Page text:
Since by now it is all too clear that none of the rating agencies will dare to downgrade the US until well after its creditors realize they have all been taken for the proverbial ride, and even longer after the Fed owns a vast majority of US treasury bonds, which according to CNBC is great, but according to Weimar Germany is sucky to quite sucky, one is forced to pay attention to the fine print and carefully worded nuances in all public statements to see just how they really feel. Today provided just such an opportunity. According to Market News, “Fitch Ratings Wednesday said it believes “the U.S. fiscal metrics will be the worst of any ‘AAA’-rated sovereign,” due to the higher-than-expected deficits and debt levels expected following the extension of the Bush era tax cuts.” That’s about as diplomatic as it gets without getting (nearly) fired for telling the truth (see NJ governor Christie). The punchline: “Absent a credible plan, the rating on the U.S. federal government will come under pressure.” Too bad the US has not had a credible plan for about 30 years now aside from “…print?”
More from Market News:
This despite the expected boost to U.S. GDP this year and in 2012.
And just like their peers at Standard & Poor’s and Moody’s, analysts at Fitch Ratings warned in their latest Credit Outlook that “the absence of a credible medium-term fiscal consolidation strategy is eroding confidence in the sustainability of public finances and commitment to low inflation, with potentially adverse implications for the U.S. sovereign credit standing.”
Still, they note the “higher debt tolerance than for other ‘AAA’ and highly rated sovereigns” due to the “extraordinary fundamental credit strengths” of the U.S., the flexibility and dynamism of its economy and the status of the greenback as a global reserve currency.
Fitch recently had upgraded the U.S. economic growth forecast, expecting the extension of the Bush-era tax cuts to add 0.6% to GDP growth in 2011 and 2012.
It warned, however, that risks stemming from the weakness of the labor and housing markets persist.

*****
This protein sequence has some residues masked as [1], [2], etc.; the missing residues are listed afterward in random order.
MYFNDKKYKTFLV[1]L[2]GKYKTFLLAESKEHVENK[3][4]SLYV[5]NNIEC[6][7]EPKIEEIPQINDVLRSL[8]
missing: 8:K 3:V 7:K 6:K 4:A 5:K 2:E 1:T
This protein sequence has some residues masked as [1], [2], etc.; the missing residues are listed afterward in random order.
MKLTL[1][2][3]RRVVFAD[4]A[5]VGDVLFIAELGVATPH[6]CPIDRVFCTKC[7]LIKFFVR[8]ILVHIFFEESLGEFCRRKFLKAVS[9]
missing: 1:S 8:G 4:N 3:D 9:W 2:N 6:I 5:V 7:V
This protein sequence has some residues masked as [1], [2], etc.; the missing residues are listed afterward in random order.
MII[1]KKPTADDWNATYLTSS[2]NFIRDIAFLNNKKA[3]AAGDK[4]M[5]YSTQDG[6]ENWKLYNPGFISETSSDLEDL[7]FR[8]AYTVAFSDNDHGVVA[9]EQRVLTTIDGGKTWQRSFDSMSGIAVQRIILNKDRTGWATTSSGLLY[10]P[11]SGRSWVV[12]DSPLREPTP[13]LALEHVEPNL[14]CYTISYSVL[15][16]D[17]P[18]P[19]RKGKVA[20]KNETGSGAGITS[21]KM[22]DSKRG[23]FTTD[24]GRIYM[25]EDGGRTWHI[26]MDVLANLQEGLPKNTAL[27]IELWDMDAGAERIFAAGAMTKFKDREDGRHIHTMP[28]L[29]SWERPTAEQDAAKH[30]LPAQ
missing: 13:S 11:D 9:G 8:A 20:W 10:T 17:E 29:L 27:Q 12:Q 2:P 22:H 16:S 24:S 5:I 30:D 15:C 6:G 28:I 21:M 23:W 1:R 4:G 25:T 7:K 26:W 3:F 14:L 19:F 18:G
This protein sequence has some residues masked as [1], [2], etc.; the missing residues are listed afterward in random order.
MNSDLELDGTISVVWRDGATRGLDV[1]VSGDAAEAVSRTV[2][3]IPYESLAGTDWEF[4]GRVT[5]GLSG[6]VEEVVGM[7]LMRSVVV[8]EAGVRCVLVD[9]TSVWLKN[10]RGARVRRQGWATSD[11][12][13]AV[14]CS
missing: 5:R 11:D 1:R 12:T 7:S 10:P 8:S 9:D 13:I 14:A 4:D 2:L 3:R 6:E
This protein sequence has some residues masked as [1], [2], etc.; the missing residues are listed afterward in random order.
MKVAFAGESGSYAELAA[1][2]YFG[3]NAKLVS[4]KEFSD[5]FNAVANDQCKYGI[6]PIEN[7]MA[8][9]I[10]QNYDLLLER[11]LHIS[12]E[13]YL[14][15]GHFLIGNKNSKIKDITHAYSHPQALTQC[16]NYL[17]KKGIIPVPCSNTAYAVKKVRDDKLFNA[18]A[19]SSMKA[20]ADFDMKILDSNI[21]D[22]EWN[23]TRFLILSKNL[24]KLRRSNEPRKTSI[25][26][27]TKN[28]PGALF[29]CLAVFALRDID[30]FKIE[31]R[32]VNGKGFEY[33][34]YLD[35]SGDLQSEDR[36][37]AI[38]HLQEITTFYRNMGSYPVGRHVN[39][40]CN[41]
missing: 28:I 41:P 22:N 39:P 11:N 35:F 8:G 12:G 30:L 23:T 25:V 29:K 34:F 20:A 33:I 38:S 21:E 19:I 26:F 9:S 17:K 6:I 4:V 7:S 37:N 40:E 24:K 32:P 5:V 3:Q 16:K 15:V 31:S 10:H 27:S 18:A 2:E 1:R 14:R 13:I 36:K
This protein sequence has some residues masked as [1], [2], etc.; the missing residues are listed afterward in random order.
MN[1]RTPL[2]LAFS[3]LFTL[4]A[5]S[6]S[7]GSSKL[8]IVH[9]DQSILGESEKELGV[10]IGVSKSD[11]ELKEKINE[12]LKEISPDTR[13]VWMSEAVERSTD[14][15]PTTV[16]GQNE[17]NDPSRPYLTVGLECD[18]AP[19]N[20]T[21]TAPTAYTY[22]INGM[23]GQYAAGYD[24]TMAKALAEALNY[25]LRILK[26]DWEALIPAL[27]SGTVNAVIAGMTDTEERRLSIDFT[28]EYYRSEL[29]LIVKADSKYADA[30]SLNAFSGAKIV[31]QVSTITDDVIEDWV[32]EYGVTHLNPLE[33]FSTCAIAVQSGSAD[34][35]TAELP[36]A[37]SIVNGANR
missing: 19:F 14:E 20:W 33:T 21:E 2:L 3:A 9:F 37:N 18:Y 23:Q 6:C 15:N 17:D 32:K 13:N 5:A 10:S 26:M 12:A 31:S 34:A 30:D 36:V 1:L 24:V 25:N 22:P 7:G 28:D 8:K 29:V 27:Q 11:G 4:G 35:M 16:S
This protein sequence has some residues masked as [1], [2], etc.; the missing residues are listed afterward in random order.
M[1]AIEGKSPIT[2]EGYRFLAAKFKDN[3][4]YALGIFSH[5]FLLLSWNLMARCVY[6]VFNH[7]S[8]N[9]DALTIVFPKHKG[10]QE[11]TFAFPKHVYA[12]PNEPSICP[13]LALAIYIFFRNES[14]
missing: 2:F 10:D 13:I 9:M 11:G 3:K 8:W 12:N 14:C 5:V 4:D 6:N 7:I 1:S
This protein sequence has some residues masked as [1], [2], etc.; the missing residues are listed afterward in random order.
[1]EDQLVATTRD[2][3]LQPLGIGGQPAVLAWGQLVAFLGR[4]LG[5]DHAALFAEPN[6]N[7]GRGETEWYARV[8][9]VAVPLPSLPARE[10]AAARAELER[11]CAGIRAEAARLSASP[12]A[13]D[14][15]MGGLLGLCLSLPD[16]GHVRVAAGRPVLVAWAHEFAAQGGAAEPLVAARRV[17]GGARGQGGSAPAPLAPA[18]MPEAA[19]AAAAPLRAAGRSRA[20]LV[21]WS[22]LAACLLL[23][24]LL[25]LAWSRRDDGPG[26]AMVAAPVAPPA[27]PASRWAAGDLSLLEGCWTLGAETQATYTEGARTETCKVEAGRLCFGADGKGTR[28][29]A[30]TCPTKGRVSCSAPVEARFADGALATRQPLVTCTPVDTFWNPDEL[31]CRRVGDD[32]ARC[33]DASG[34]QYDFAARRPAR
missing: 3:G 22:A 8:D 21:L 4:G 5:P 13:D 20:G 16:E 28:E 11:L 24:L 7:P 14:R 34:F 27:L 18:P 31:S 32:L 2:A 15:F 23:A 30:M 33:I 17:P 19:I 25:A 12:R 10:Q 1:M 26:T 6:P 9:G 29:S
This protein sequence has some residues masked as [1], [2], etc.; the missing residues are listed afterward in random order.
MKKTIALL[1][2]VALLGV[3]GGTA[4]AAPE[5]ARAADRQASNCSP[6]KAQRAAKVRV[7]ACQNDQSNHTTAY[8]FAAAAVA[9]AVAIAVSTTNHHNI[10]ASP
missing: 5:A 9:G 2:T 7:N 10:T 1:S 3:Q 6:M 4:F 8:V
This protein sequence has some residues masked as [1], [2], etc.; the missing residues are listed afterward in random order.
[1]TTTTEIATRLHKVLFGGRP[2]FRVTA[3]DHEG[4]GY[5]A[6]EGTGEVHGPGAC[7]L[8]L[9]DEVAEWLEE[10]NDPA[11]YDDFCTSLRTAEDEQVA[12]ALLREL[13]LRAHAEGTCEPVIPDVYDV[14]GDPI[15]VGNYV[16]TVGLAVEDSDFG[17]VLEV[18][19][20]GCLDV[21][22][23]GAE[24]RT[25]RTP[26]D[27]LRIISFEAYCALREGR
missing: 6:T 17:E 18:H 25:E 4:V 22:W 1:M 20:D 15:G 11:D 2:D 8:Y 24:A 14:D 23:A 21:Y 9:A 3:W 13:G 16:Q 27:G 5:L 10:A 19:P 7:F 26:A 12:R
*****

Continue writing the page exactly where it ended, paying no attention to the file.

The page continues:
The report, titled ‘Navigating a Risk-Laden Recovery’ also warned that fiscal and monetary measures that have been taken also imply risks.
In particular, the second round of asset purchases announced last November by the Federal Reserve — the so-called QE2 — “could undermine confidence in the U.S. dollar and raise inflation expectations.” Inflation expectations would also be fed by the fact that QE2 implies higher asset prices.
It also poses challenges to the rest of the world.
Huh? Challenges? Have these people heard about the Chairman put?
Also what is this BS about inflation and QE2? Don’t they understand that inflation is only there (and it is 100% contained) because it is an indication of the deflation that would have been there had QE not been enacted… or something just as schizophrenic.
Unfortunately for Fitch, their analysts appear to have also not read the World Economic Forum’s massive report which states that unless the world doubles it net leverage in 9 years, we can call it a day. And how on earth can the world double its leverage unless the US continues to monetize between $5-10 billion in debt all day every day. Which is why we urge you to ignore this blasphemy, and keep buying every fucking Russell 2000 dip: after all that is the only indicator His Chairmanness cares about.